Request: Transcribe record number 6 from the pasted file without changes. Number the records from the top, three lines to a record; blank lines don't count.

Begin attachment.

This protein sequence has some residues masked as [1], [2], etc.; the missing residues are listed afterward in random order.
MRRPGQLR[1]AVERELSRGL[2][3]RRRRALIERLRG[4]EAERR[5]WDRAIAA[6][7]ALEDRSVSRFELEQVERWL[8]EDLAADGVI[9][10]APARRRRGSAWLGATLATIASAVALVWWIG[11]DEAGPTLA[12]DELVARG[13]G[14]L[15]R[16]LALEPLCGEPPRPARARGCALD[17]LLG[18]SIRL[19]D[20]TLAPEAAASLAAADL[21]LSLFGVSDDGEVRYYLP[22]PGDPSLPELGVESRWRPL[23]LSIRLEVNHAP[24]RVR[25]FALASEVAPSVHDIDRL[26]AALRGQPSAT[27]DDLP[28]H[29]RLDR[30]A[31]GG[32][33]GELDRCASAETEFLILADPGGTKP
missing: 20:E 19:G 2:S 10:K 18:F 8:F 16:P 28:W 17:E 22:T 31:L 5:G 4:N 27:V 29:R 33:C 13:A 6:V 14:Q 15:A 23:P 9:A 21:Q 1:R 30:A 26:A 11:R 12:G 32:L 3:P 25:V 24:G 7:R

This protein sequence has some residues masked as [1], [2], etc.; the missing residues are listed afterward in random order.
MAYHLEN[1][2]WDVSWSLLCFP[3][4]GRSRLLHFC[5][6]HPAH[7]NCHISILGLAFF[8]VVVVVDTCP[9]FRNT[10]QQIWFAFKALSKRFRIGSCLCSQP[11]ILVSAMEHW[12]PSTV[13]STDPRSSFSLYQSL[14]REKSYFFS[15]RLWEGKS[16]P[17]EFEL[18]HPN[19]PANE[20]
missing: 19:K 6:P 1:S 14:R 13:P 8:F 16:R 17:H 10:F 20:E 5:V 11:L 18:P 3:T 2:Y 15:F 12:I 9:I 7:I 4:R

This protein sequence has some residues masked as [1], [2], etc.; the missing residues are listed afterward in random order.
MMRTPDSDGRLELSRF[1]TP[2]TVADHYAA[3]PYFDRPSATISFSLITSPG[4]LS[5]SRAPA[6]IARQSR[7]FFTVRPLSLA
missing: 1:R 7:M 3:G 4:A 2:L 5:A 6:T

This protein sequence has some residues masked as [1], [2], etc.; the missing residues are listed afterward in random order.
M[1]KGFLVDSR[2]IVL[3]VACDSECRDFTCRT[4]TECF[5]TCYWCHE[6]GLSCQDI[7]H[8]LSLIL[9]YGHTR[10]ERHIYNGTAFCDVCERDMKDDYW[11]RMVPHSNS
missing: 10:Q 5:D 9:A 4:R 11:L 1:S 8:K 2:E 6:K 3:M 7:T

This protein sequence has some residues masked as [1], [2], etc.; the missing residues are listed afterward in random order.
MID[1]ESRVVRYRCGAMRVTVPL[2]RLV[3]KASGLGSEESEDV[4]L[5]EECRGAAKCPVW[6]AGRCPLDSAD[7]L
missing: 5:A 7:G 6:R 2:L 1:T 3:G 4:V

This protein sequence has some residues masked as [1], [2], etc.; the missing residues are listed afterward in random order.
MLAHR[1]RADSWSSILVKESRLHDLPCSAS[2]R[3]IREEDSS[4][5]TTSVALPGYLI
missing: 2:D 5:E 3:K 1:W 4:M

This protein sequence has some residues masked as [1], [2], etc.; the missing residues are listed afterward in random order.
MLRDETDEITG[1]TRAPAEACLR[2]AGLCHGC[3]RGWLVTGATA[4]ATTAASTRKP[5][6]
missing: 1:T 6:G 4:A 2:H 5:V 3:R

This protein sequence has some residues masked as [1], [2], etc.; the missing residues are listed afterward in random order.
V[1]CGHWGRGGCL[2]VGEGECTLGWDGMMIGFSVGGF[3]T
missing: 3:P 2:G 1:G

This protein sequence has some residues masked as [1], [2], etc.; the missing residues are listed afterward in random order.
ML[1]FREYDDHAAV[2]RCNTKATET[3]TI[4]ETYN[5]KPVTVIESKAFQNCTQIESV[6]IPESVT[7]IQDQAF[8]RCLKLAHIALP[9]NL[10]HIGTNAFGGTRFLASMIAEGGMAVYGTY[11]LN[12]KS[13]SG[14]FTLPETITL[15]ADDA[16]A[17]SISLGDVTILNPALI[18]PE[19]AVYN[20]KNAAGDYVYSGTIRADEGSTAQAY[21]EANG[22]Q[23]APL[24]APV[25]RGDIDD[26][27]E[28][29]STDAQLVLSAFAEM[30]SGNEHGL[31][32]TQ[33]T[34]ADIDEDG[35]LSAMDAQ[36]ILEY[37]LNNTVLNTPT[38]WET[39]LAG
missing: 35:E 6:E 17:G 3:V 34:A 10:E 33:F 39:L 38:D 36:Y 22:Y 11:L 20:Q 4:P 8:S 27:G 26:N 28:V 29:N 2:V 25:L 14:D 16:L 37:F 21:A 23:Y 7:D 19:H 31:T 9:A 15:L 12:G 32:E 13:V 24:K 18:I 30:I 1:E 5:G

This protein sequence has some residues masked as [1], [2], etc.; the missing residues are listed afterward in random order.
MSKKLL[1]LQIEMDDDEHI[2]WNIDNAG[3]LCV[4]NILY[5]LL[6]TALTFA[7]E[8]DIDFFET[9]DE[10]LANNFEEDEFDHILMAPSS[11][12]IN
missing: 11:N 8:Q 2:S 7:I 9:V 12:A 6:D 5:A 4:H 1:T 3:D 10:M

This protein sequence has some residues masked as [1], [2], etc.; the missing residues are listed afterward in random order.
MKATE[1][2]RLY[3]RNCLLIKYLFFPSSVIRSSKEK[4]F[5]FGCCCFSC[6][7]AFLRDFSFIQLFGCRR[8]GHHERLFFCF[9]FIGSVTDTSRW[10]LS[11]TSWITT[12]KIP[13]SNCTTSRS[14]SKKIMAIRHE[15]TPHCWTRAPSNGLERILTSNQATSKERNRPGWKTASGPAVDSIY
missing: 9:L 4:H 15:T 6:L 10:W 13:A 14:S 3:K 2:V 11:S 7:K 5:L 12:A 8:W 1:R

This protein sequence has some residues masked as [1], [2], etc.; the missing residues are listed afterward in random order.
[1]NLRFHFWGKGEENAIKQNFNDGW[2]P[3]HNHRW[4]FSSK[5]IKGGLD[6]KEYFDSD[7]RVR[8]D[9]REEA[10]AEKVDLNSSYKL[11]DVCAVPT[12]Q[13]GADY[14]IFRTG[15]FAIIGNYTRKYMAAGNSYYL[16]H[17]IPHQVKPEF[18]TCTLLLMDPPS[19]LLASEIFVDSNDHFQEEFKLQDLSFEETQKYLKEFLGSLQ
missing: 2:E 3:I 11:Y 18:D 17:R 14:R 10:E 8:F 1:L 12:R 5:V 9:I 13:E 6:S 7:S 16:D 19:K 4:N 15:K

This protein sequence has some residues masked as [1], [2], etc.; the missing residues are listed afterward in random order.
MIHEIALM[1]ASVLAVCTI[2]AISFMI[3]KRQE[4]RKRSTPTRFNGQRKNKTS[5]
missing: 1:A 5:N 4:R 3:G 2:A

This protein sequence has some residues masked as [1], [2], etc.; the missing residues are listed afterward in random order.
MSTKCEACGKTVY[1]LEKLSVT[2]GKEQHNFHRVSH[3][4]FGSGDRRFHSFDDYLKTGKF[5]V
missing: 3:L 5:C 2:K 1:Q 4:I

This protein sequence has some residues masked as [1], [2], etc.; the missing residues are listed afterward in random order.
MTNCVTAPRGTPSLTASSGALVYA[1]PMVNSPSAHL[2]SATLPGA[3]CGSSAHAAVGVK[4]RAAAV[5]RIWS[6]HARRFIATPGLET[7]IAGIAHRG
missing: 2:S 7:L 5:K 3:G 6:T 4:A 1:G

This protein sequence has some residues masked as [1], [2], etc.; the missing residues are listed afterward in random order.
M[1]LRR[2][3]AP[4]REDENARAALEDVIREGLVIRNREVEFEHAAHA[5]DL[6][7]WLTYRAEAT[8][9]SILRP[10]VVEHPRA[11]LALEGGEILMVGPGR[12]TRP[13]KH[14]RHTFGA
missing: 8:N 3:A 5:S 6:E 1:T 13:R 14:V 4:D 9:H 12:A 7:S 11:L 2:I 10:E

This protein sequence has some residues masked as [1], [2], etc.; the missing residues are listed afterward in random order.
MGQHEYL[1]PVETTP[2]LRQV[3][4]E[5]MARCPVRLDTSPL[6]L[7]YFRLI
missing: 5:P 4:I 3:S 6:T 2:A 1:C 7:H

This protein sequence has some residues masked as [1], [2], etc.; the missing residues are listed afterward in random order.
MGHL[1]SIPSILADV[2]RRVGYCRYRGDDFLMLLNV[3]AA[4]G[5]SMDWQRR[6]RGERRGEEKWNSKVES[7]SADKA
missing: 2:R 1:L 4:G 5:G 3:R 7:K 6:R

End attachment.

This protein sequence has some residues masked as [1], [2], etc.; the missing residues are listed afterward in random order.
MLAHR[1]RADSWSSILVKESRLHDLPCSAS[2]R[3]IREEDSS[4][5]TTSVALPGYLI
missing: 2:D 5:E 3:K 1:W 4:M